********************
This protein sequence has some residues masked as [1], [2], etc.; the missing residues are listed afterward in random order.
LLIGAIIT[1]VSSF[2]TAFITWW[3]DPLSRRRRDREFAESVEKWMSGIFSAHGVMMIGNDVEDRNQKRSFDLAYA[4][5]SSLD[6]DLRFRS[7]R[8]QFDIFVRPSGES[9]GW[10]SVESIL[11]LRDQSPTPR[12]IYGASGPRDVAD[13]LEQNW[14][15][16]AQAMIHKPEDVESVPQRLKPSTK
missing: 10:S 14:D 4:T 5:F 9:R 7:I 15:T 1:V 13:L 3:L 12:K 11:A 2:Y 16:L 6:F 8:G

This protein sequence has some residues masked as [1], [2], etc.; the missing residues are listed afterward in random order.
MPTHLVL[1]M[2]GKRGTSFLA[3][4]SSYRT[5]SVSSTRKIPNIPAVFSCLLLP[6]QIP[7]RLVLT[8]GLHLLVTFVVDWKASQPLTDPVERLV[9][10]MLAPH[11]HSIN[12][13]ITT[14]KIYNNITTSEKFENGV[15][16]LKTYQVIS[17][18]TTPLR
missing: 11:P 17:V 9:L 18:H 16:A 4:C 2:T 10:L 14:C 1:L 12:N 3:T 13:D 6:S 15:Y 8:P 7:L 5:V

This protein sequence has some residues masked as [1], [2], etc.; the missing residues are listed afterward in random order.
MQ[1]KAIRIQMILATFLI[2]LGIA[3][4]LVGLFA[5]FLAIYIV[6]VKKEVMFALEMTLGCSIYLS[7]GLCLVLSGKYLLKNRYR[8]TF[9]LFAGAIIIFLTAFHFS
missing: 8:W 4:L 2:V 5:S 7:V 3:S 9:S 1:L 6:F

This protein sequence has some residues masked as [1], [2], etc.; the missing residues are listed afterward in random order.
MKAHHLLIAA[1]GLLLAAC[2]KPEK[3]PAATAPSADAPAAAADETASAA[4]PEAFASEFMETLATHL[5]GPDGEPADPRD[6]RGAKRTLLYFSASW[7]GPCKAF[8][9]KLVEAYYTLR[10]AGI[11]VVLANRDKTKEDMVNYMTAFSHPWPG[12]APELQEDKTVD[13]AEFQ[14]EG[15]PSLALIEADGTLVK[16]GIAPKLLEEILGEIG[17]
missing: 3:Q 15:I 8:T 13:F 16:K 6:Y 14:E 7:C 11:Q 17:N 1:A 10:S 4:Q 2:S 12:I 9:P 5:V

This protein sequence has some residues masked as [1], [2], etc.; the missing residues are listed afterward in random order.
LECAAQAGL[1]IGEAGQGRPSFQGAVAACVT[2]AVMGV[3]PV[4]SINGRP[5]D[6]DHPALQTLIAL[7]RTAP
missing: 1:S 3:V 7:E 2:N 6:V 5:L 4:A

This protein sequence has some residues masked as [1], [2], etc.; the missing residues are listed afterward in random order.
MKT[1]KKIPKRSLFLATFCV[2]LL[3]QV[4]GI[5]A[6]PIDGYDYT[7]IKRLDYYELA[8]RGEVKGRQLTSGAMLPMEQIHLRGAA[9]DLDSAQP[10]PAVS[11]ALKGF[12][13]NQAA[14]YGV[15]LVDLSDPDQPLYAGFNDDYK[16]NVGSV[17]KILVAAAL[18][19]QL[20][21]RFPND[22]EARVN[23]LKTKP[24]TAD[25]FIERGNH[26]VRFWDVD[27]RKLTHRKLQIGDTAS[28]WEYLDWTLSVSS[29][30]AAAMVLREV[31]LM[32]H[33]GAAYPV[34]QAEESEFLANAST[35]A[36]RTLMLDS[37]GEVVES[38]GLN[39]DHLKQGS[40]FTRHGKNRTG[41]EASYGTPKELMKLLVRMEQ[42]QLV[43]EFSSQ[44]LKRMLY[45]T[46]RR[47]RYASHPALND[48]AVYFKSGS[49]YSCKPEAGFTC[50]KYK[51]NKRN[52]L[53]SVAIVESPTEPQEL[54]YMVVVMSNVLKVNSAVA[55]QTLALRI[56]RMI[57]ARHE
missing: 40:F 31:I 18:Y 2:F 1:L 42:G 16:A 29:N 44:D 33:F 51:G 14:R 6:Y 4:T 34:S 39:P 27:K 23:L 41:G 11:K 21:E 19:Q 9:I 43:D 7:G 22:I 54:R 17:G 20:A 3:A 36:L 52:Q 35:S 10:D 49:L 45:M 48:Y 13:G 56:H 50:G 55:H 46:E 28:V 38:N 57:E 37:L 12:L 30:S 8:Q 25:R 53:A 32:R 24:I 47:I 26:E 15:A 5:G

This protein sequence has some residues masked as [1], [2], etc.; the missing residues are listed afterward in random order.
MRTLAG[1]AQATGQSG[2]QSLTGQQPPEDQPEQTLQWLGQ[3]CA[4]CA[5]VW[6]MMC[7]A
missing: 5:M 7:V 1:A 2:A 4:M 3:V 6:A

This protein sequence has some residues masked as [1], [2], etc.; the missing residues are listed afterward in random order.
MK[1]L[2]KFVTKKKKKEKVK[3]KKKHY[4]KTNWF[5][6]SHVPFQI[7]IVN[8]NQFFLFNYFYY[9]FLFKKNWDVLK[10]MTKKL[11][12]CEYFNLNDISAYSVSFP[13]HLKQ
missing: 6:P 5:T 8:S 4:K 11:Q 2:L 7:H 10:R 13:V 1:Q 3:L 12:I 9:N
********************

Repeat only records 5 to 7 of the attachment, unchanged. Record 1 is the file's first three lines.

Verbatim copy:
This protein sequence has some residues masked as [1], [2], etc.; the missing residues are listed afterward in random order.
LECAAQAGL[1]IGEAGQGRPSFQGAVAACVT[2]AVMGV[3]PV[4]SINGRP[5]D[6]DHPALQTLIAL[7]RTAP
missing: 1:S 3:V 7:E 2:N 6:V 5:L 4:A

This protein sequence has some residues masked as [1], [2], etc.; the missing residues are listed afterward in random order.
MKT[1]KKIPKRSLFLATFCV[2]LL[3]QV[4]GI[5]A[6]PIDGYDYT[7]IKRLDYYELA[8]RGEVKGRQLTSGAMLPMEQIHLRGAA[9]DLDSAQP[10]PAVS[11]ALKGF[12][13]NQAA[14]YGV[15]LVDLSDPDQPLYAGFNDDYK[16]NVGSV[17]KILVAAAL[18][19]QL[20][21]RFPND[22]EARVN[23]LKTKP[24]TAD[25]FIERGNH[26]VRFWDVD[27]RKLTHRKLQIGDTAS[28]WEYLDWTLSVSS[29][30]AAAMVLREV[31]LM[32]H[33]GAAYPV[34]QAEESEFLANAST[35]A[36]RTLMLDS[37]GEVVES[38]GLN[39]DHLKQGS[40]FTRHGKNRTG[41]EASYGTPKELMKLLVRMEQ[42]QLV[43]EFSSQ[44]LKRMLY[45]T[46]RR[47]RYASHPALND[48]AVYFKSGS[49]YSCKPEAGFTC[50]KYK[51]NKRN[52]L[53]SVAIVESPTEPQEL[54]YMVVVMSNVLKVNSAVA[55]QTLALRI[56]RMI[57]ARHE
missing: 40:F 31:I 18:Y 2:F 1:L 42:G 16:A 29:N 44:D 33:F 51:G 14:R 6:Y 4:T 34:S 39:P 27:K 23:L 41:G 11:K 21:E 19:Q 9:I 43:D 7:G 22:I 54:R 17:G 20:A 3:A 36:L 52:Q 35:S 10:D 49:L 45:M 48:Y 13:G 56:H 50:G 55:H 46:E 28:V 38:N 57:E 37:L 12:L 30:S 8:Q 25:R 53:A 32:R 24:I 47:I 26:E 15:A 5:G

This protein sequence has some residues masked as [1], [2], etc.; the missing residues are listed afterward in random order.
MRTLAG[1]AQATGQSG[2]QSLTGQQPPEDQPEQTLQWLGQ[3]CA[4]CA[5]VW[6]MMC[7]A
missing: 5:M 7:V 1:A 2:A 4:M 3:V 6:A